Sunday, 8 April 2007

Chapter 71

Danny dropped Harry off by his flat in Rock Ferry. It was maybe 3.30pm. They’d arranged that Danny would collect him the next morning for their trip to the airport. The grey clouds over the Wirral spat a thin, persistent drizzle of rain, and Harry didn’t much feel like going home just now. Despite the debrief with Danny on their journey back, he still had a few things he wanted to figure out.

He walked a few blocks to a local bar, a run-down remnant of a place that he didn’t often frequent: mid-afternoon on a Friday – no one could begrudge him his first drink of the day. He shot the whisky back quickly, glancing round but recognizing no one in the thinly populated room. He ordered another, and took it across to a seat in the corner, where he wouldn’t be disturbed in his thoughts.

And what were they, those ‘thoughts’ that were spinning around Harry’s head? He was thinking about Colin McAllistair. Maybe it had been a bad move to pretend that Lillian McFry was dead? He should have known that a researcher of the calibre of McAllistair wouldn’t easily let go of a potential source of Lillian’s quality. He wondered what McAllistair was thinking about him, now he’d exposed him as a liar. Maybe he realized he’d been protecting Lillian? Nothing Lillian had said about her call from the academic had hinted that he was particularly concerned about the medals. If McAllistair was being honest when he’d rung Harry the day before, then Harry had to accept he may now be an ally. Whatever the position, he could do worse than ring him – perhaps when he got back to his flat?

Thomas McFry was another matter. He was dead, of course, although the knowledge that he’d seen a copy of his death certificate was strangely reassuring to Harry. Danny had been right – Lillian hated Thomas McFry. She’d told them how, on her return to England, she had come to settle in Telford with Thomas. She never explicitly mentioned a marriage, however, and this might explain why they’d never found a certificate. Lillian Blyth might have merely taken McFry’s name.

And Colleen Blyth – Laurel’s mother … the knowledge that she’d been raised in France … well, that might explain Laurel’s idea that she had been a French teacher. Somehow, he didn’t think Stuart McFry was her father. Why would Lillian abandon her young baby to be brought up by a stranger, if she was with the child’s father? It didn’t make sense.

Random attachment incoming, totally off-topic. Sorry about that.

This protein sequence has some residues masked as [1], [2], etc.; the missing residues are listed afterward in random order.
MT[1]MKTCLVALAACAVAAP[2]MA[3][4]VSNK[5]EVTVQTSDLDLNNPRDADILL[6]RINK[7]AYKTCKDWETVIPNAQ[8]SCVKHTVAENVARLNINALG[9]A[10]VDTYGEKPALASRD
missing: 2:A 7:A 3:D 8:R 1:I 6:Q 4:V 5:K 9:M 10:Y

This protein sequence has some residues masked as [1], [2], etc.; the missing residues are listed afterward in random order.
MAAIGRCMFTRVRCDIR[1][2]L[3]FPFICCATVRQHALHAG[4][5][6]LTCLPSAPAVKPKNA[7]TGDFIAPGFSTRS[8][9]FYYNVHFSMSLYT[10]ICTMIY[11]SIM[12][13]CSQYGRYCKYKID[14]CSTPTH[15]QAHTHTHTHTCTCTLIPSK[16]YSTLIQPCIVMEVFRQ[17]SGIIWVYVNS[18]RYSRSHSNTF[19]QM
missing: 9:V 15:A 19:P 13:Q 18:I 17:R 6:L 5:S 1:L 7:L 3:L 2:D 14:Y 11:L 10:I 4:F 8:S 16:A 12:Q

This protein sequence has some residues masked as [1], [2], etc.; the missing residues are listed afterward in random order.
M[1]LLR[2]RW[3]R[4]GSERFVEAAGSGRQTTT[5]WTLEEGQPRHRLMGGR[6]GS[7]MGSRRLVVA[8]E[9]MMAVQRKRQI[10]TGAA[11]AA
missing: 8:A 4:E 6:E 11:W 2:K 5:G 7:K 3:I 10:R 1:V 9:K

You had to feel more than a little sympathetic to Lillian, he thought. She’d thought she was doing the best for her daughter, in leaving her to be brought up by Philippe Bergerac and his mother. How could she know, even imagine, that France would be occupied so shortly afterwards by the Germans? And yet … Colleen had survived it all, had gone on to marry Philip McFry, Laurel’s father. Surely Lillian knew this – reason shouted out that she must have! Nothing Lillian had said had explained this. Philip was the younger of the McFry brothers – quite a bit younger than Stuart and Thomas. What kind of family was this, Harry wondered, that they could stand by and watch while a niece married her own uncle?

Harry ordered another drink. He took his seat again, lit a cigarette and thought through the conundrum. Stuart McFry, Thomas McFry and Philip McFry. Three brothers, of whom either of the eldest could possibly be Laurel’s grandfather. Unless … and here Harry realized (for the first time), how simple it all really might be ... neither of them were?

1 comment:

Thomas Hamburger Jnr said...

I am indebted to Proofreader for prompting me to re-write the final sentence of this chapter.

Kind Regards